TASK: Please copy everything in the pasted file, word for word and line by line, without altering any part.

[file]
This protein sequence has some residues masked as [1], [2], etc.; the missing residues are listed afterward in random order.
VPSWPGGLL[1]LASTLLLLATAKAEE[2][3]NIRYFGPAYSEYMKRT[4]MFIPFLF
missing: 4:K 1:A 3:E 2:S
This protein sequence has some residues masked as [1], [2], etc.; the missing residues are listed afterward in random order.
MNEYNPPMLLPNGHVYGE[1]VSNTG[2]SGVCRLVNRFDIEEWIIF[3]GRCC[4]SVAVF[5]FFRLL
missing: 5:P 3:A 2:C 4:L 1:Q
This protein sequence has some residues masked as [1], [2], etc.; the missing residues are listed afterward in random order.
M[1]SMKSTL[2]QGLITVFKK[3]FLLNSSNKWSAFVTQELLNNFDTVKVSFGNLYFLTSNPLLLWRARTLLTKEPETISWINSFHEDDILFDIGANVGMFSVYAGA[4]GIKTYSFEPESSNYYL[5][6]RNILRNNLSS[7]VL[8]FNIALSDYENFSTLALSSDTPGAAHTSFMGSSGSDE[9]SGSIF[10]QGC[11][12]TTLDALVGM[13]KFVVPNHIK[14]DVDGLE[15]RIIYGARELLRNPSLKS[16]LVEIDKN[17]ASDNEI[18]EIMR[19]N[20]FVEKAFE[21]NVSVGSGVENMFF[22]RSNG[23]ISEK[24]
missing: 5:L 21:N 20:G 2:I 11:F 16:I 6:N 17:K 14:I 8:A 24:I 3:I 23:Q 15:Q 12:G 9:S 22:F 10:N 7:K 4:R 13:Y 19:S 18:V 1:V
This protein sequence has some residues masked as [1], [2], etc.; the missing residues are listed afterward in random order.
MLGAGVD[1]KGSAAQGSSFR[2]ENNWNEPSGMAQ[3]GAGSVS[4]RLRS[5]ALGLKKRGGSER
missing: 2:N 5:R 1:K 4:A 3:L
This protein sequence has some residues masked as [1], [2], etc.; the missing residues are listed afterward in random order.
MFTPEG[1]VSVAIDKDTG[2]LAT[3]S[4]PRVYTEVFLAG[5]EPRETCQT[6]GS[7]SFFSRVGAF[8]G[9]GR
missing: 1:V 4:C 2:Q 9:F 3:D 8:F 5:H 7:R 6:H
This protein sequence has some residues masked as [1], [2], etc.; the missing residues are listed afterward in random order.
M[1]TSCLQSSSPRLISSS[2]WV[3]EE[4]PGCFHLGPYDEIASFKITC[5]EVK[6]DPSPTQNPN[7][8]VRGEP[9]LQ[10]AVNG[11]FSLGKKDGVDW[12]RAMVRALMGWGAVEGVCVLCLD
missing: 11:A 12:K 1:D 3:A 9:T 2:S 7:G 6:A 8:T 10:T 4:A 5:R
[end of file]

This protein sequence has some residues masked as [1], [2], etc.; the missing residues are listed afterward in random order.
VPSWPGGLL[1]LASTLLLLATAKAEE[2][3]NIRYFGPAYSEYMKRT[4]MFIPFLF
missing: 4:K 1:A 3:E 2:S
This protein sequence has some residues masked as [1], [2], etc.; the missing residues are listed afterward in random order.
MNEYNPPMLLPNGHVYGE[1]VSNTG[2]SGVCRLVNRFDIEEWIIF[3]GRCC[4]SVAVF[5]FFRLL
missing: 5:P 3:A 2:C 4:L 1:Q
This protein sequence has some residues masked as [1], [2], etc.; the missing residues are listed afterward in random order.
M[1]SMKSTL[2]QGLITVFKK[3]FLLNSSNKWSAFVTQELLNNFDTVKVSFGNLYFLTSNPLLLWRARTLLTKEPETISWINSFHEDDILFDIGANVGMFSVYAGA[4]GIKTYSFEPESSNYYL[5][6]RNILRNNLSS[7]VL[8]FNIALSDYENFSTLALSSDTPGAAHTSFMGSSGSDE[9]SGSIF[10]QGC[11][12]TTLDALVGM[13]KFVVPNHIK[14]DVDGLE[15]RIIYGARELLRNPSLKS[16]LVEIDKN[17]ASDNEI[18]EIMR[19]N[20]FVEKAFE[21]NVSVGSGVENMFF[22]RSNG[23]ISEK[24]
missing: 5:L 21:N 20:G 2:I 11:F 16:I 6:N 17:K 14:I 8:A 24:I 3:I 23:Q 15:Q 12:G 9:S 22:F 10:N 7:K 4:R 13:Y 19:S 18:V 1:V
This protein sequence has some residues masked as [1], [2], etc.; the missing residues are listed afterward in random order.
MLGAGVD[1]KGSAAQGSSFR[2]ENNWNEPSGMAQ[3]GAGSVS[4]RLRS[5]ALGLKKRGGSER
missing: 2:N 5:R 1:K 4:A 3:L
This protein sequence has some residues masked as [1], [2], etc.; the missing residues are listed afterward in random order.
MFTPEG[1]VSVAIDKDTG[2]LAT[3]S[4]PRVYTEVFLAG[5]EPRETCQT[6]GS[7]SFFSRVGAF[8]G[9]GR
missing: 1:V 4:C 2:Q 9:F 3:D 8:F 5:H 7:R 6:H
This protein sequence has some residues masked as [1], [2], etc.; the missing residues are listed afterward in random order.
M[1]TSCLQSSSPRLISSS[2]WV[3]EE[4]PGCFHLGPYDEIASFKITC[5]EVK[6]DPSPTQNPN[7][8]VRGEP[9]LQ[10]AVNG[11]FSLGKKDGVDW[12]RAMVRALMGWGAVEGVCVLCLD
missing: 11:A 12:K 1:D 3:A 9:T 2:S 7:G 6:A 8:T 10:T 4:A 5:R